This granola is a little nutty; “nutty” because it is full of nuts, and by full I mean the usual 3:1 oat to nut ratio has been totally turned upside down and rattled around. I wanted a super crunchy, nutty ‘nola, and this recipe is that wish incarnate.
The 50:50 amount of oats and nuts means there is a generous amount of healthy fat packed into each serving. In the process of adding an unordinary amount of nuts to the mix, I started to wonder if I should bother sticking to the rest of the conventional granola blueprint (particularly the part that commands dousing the oats in oil).
Oil, and particularly flavor and nutrient rich oils like flax, coconut, olive, and walnut, are all embraced in my recipes (and lets not forget the good dose of butter or ghee that makes a much-needed appearance from time to time). However, the heap of nuts in this granola provides a mountain of richness in its own right, thus supplanting much of the need that oil arguably serves in granola.
Despite how off-the-beaten-path this recipe may appear, it still benefits from a finishing coat of olive oil. A mere 2 tbsps of the golden liquid act as a culinary paint of sorts, coating the oats and nuts with a light glossiness that makes granola the crunchy stuff of legends.
Obviously, no one loves a sandy mess of a granola (unless, of course, we’re talking about the golden flakes of dust at the bottom of a bag; the dregs that provide a delicious, sweet dusting to a bowl of yogurt just when you thought you were all out of toppings).
In order to bypass the shattering, there-are-no-big-chunks-in-my-granola reality, I added ground flax seeds and a bit of water. When combined, the flax mixture turns into a “glue” (often used as an egg replacement in vegan baking), which helps nudge together the loose ingredients into more sizeable pieces.
You may find that this recipe is nutty in another sense, too. I didn’t pull the breaks on my love of molasses. In other words, this is a truly “gingerbready” granola recipe. I’m usually a little underwhelmed by the gingerbreadyness of recipes that claim to be, well, all about gingerbread, so I decided to take matters into my own hands (especially since it’s spring, and I only have ~7 months until prime gingerbread season). This recipe does not call for heaping amounts of golden syrup or granulated sugar; the sweetness is not overwhelming, which leaves room for the bright gingerbread flavors to shine.
If I’m starting to scare you a little, and the flavor, perhaps simply the sight, of deep, tar-dark molasses gives you goosebumps, fear not. You can most certainly swap out ~1-2 tbsps of the molasses for more maple syrup (or honey, agave, what have you). This recipe is not intended to induce molasses nightmares, although I wouldn’t be surprised to learn that a river in Hell violently flows with the bitterly sweet, black goo.
Whether you choose to make your own tweaks or not, please do not skimp on the candied ginger bits! They are small, but mightily powerful in flavor, embellishing the granola with bits of sugar-crusted, edible sunshine. If the sun had a flavor, it would undoubtedly be fiery ginger, dontcha think?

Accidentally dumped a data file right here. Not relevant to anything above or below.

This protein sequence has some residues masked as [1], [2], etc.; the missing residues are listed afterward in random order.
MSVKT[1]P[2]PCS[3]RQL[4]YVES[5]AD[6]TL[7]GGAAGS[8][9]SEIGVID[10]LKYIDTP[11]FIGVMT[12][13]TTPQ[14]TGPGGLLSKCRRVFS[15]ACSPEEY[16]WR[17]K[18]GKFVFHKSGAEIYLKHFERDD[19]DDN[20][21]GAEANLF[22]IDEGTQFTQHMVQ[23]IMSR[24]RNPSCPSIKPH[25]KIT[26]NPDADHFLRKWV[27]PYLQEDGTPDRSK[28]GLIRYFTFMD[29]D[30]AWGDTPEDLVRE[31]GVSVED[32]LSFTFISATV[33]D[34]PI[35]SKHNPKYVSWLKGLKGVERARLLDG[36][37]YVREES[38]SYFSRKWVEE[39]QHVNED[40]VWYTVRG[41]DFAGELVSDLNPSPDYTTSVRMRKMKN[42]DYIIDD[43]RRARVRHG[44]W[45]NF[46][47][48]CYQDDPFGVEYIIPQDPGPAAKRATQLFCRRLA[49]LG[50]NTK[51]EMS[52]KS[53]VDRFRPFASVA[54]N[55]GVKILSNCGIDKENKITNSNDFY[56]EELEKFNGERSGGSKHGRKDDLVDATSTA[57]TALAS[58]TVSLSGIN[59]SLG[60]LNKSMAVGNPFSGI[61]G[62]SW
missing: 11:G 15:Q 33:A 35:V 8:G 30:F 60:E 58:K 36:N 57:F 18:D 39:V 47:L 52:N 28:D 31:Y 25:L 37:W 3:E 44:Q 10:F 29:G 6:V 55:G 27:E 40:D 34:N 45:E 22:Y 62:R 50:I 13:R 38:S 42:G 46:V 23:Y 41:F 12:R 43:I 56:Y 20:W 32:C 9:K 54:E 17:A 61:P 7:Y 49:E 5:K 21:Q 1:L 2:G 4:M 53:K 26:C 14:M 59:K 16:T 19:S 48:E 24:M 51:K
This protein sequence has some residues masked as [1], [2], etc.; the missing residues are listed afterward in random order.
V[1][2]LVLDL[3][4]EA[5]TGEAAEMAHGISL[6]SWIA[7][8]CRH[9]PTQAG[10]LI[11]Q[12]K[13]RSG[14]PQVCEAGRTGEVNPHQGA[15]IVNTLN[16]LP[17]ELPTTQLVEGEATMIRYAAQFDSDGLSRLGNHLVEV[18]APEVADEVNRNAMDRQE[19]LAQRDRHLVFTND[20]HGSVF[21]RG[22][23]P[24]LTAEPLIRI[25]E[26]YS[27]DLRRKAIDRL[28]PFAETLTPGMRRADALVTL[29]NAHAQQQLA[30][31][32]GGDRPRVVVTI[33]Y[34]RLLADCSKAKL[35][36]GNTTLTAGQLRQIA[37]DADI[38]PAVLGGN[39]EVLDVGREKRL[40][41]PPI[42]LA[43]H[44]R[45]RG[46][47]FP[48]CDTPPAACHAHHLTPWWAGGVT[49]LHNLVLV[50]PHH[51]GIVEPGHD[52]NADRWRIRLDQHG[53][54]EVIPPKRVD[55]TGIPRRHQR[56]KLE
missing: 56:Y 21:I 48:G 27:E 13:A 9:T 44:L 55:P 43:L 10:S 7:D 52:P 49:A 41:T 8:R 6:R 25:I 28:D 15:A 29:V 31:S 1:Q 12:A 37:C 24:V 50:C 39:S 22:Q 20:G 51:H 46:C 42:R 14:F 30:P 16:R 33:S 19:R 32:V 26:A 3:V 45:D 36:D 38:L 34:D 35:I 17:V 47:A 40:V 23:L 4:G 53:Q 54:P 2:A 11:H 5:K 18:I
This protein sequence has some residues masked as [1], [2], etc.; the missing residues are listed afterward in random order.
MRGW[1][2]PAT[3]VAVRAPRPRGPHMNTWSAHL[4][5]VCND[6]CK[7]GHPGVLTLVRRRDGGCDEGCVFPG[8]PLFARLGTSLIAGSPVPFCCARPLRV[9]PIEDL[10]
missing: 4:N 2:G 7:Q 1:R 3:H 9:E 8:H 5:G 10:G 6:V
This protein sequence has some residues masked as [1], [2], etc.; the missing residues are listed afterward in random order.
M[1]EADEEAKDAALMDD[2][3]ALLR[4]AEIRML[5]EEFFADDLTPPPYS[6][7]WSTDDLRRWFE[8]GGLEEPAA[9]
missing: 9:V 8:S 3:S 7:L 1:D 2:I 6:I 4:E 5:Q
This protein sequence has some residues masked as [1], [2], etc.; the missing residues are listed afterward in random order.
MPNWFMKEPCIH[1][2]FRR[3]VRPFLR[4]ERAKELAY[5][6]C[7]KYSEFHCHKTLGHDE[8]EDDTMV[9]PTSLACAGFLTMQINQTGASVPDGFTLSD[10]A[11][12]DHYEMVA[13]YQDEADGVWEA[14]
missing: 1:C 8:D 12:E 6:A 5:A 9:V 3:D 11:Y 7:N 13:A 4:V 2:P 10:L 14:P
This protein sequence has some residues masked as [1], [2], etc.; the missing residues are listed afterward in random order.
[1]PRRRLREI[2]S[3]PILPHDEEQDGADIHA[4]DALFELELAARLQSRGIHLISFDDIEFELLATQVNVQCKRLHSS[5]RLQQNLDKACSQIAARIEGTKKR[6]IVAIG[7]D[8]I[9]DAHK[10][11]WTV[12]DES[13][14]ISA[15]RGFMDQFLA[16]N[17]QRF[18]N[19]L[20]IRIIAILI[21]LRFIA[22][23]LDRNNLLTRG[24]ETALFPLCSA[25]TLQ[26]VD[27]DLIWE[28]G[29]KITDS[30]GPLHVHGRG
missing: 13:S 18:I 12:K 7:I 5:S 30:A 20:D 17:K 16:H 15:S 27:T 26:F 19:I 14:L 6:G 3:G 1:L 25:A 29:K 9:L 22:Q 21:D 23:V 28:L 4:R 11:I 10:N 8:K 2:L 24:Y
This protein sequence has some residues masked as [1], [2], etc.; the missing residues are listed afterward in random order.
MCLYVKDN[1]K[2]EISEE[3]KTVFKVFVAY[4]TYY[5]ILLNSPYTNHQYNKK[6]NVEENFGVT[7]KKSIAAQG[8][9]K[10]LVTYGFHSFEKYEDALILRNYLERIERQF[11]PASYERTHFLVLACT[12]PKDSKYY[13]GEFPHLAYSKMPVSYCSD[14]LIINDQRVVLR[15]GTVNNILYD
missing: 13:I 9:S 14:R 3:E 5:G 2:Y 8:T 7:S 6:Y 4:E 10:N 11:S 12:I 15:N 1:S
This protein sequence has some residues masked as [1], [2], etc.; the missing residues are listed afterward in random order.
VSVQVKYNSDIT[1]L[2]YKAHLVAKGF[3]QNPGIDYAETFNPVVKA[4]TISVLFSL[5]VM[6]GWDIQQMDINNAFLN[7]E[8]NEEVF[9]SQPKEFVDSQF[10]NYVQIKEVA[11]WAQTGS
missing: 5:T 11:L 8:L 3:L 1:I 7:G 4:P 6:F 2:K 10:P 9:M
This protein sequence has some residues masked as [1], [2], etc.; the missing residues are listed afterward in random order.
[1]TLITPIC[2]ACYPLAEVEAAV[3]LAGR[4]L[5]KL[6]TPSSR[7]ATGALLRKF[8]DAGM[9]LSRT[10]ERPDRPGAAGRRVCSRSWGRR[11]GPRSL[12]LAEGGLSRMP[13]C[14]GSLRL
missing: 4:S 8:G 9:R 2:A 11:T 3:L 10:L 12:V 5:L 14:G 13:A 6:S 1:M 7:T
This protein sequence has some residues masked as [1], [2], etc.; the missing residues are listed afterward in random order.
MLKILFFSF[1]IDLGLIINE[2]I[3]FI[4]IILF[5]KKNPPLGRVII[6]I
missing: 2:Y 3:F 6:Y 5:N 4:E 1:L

nutty gingerbread granolaPrint Recipe
- 1 1/2 cups rolled oats (ensure gf if necessary)
- 1 1/2 cups mixed raw nuts, such as walnuts, pecans, almonds, hazelnuts,... (I like to roughly chop ~half of the nuts + leave the other half whole, for a bit of variety!)
- 1/3 cup ground flax seeds + 2 tbsps water
- 1/4 cup unsulphered molasses (if you aren't a huge molasses fan, replace ~1-2 tbsps with maple syrup for a bit more sweetness)
- 3 tbsps maple syrup, or other liquid sweetener of choice
- 2 tbsps olive oil (or other neutral-flavored veggie oil)
- 1 tsp ground cinnamon
- 1 tsp ground ginger
- Generous dash or two ground cloves
- Heaped 1/4 tsp kosher salt (add more to taste)
- 1/3-1/2 cup candied/crystallized ginger bits
Preheat oven to 350 F. Stir together the ground flax seeds and water, and set aside to congeal.
In a large bowl, combine the oats, nuts, spices, and salt. In a separate, small bowl, whisk together the molasses, syrup, and oil. Drizzle the wet mixture over the dry ingredients in a few batches (this will ensure that the oats/nuts become evenly coated). Finally, pour in the flax "glue," stirring to combine until the resulting mixture is sufficiently stuck-together (if at this point it still appears to dry and crumbly, add a few drizzles of maples syrup as needed).
Pour the granola onto a lined baking sheet, and use a sturdy spatula to flatten it as best you can into a single layer (this will help create more large chunks). Bake the granola for ~12 minutes, after which time, remove it from the oven and use a spatula to flip over large sections of the granola sheet (this will inadvertently break it up into smaller chunks). Be sure to spread out the pieces across the whole baking sheet so there is more room for the granola to aerate.
Return to the oven for a further ~15 minutes, or until a subtle, spiced molasses smell emanates from the oven, and the granola is no longer wet to the touch (it may seem a little underdone or soft, but it will significantly crisp up as it cools down!). Allow to *fully* cool on the baking sheet (~45 minutes), before storing in a glass container until breakfast or snack time (or perhaps even dinner, because why not?!).